There’s a pitch in baseball called a screwball, which was perfected by a pitcher named Carl Hubbell back in the 1930s. It’s a pitch with a particular spin that sort of flutters and drops and goes in very unexpected manners. . . screwball comedy was unconventional, and went in unexpected directions.
— Andrew Bergman
The screwball comedy can be described as a sex comedy without the sex.
— Andrew Sarris
Some characteristics of Screwball Comedy:
Reverse class snobbery, to be poor is somehow to be more noble. What’s more, to be rich is to be castigated, passions befitting theater patrons, during the Great Depression.
A very skillful blend of sophistication and slapstick. Although screwball characters move in an elegant world, where even a simple bathroom appears to be the center of their universe, they may still whack one another over the head, but while The Three Stooges use sledgehammers, screwball characters use silver chafing dishes, and the like—weapons of the upper class.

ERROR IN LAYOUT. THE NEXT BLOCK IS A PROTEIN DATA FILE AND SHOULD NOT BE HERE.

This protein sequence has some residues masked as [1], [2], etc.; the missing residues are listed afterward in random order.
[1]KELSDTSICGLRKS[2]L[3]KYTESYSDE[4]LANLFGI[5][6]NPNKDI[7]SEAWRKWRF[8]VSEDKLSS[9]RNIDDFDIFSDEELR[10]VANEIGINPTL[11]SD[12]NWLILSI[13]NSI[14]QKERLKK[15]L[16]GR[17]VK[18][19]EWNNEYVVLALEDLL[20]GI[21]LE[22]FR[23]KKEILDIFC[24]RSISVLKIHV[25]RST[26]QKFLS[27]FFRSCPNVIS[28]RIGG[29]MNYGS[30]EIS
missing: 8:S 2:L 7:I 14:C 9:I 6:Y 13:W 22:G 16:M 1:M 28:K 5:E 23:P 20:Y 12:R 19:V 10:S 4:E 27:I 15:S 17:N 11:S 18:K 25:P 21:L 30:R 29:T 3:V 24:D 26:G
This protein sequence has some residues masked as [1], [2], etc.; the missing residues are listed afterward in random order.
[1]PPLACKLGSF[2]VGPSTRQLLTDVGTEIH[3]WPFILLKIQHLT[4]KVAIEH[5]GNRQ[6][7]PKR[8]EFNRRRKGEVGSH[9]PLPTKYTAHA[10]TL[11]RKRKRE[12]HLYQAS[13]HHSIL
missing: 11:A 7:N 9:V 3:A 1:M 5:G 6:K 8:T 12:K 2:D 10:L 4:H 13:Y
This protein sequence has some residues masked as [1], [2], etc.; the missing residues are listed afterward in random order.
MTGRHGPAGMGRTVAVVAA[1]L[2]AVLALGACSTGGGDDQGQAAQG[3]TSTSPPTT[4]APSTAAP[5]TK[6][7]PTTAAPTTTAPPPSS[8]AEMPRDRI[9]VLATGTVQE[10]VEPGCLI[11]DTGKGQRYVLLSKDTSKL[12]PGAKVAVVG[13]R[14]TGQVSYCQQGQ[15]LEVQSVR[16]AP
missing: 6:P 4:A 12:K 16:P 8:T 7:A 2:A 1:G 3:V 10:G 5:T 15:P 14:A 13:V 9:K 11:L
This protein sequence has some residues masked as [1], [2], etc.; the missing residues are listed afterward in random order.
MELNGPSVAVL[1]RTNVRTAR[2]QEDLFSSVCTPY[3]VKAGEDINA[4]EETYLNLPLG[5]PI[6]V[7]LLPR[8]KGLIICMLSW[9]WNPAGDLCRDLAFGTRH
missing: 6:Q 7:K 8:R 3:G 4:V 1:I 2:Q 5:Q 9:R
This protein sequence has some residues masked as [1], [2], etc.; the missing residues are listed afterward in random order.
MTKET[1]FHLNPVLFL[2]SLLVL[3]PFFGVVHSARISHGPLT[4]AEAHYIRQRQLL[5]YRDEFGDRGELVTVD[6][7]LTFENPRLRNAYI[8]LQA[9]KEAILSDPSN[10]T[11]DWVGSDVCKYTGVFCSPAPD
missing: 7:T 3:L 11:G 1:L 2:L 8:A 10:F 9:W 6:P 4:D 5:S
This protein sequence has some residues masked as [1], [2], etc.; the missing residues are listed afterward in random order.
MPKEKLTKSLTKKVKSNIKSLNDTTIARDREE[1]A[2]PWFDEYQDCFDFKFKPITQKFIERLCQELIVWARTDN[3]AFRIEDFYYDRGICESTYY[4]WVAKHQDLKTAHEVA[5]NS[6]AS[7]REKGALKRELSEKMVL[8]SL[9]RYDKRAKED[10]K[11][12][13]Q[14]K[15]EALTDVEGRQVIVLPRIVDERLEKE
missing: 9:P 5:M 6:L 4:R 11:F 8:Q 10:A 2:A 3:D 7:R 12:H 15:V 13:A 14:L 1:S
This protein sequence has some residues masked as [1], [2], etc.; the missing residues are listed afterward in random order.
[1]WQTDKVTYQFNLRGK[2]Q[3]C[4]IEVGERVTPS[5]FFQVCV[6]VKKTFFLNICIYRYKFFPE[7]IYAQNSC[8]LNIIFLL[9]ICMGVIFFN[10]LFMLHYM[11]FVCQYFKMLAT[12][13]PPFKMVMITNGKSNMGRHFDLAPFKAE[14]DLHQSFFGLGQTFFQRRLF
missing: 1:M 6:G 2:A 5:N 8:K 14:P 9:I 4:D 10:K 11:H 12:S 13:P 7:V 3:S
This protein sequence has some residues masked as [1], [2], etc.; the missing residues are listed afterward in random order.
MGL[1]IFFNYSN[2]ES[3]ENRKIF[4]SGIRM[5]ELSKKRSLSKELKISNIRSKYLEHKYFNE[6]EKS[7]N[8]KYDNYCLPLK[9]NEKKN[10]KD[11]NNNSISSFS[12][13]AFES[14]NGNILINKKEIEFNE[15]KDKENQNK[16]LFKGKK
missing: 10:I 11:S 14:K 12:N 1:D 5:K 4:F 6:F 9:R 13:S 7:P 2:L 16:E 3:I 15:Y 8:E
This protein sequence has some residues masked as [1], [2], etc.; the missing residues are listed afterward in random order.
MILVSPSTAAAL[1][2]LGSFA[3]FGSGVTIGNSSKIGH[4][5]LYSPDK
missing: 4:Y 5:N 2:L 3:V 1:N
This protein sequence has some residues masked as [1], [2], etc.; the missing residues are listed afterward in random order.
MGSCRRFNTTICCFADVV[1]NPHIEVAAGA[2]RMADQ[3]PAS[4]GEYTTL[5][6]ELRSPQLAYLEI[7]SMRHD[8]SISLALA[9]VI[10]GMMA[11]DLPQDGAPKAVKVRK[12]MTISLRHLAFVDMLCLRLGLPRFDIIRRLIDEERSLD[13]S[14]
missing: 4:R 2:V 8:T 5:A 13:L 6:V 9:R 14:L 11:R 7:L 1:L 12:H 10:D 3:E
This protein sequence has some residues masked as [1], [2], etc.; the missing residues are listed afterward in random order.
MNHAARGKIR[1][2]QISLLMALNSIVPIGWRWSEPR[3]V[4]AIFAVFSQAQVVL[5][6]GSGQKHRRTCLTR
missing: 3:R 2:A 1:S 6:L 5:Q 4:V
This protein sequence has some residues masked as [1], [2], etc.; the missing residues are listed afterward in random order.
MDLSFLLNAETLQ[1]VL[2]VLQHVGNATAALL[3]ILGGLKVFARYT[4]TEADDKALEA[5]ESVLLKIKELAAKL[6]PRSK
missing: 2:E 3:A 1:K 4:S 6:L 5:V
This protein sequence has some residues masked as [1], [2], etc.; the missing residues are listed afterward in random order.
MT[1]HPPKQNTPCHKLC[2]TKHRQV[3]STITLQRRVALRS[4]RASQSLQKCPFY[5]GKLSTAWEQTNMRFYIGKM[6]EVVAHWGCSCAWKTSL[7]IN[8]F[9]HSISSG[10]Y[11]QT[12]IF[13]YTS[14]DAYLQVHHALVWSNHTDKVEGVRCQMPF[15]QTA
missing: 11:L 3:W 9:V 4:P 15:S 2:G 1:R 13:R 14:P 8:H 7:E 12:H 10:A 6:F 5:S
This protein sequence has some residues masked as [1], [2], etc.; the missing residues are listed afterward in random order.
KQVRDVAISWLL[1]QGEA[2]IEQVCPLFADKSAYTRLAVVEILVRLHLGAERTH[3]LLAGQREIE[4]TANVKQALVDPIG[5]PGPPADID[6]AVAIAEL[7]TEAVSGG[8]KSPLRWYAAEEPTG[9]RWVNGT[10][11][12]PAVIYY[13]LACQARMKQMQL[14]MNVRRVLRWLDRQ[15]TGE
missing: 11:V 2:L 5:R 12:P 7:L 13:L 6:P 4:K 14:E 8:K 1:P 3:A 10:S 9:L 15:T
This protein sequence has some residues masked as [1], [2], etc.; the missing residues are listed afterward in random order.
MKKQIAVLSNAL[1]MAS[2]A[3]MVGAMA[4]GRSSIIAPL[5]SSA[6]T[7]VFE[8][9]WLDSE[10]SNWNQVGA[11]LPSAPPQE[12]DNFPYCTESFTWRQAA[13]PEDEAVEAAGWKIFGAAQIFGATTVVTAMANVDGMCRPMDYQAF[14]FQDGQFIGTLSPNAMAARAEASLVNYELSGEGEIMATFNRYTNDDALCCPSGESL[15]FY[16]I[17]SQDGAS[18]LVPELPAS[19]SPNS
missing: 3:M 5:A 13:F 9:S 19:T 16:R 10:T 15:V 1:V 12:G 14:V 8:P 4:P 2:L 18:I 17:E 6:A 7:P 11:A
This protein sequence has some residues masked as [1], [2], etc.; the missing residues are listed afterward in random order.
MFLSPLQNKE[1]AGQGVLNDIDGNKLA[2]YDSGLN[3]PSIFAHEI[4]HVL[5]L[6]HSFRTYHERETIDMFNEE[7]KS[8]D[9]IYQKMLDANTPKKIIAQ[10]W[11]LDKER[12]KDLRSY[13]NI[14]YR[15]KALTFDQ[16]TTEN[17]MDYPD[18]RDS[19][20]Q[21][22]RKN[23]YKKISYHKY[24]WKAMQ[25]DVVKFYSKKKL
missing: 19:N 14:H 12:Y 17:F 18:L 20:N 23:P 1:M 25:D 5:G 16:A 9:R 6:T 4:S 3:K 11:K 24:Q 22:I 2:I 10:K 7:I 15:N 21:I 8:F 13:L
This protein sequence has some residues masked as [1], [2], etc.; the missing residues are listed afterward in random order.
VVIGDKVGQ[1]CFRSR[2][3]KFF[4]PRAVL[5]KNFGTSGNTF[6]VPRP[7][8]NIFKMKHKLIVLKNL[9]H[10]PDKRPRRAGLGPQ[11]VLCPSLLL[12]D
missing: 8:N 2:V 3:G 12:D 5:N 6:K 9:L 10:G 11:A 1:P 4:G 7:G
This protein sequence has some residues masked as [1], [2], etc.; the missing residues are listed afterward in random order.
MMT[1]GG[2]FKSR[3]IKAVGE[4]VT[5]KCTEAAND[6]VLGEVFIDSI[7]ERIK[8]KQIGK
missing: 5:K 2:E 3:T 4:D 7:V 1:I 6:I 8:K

A well written script, laced with barbed dialog. An overlapping style of delivery, with lines tossed off in rapid fire.
An emphases on elegant clothes, cars, and furniture. The use of exotic locals, even the dump site in “My Man Godfrey”.
The hero or the heroine living by his or her wits alone, though this is often balanced by a reliable gainfully employed love interest.
Last and probably most important, supporting casts of first-rate character actors playing eccentric types as well as a stable of familiar faces in leading roles (Cary Grant, William Powell, Carole Lombard, Claudette Colbert, Katharine Hepburn)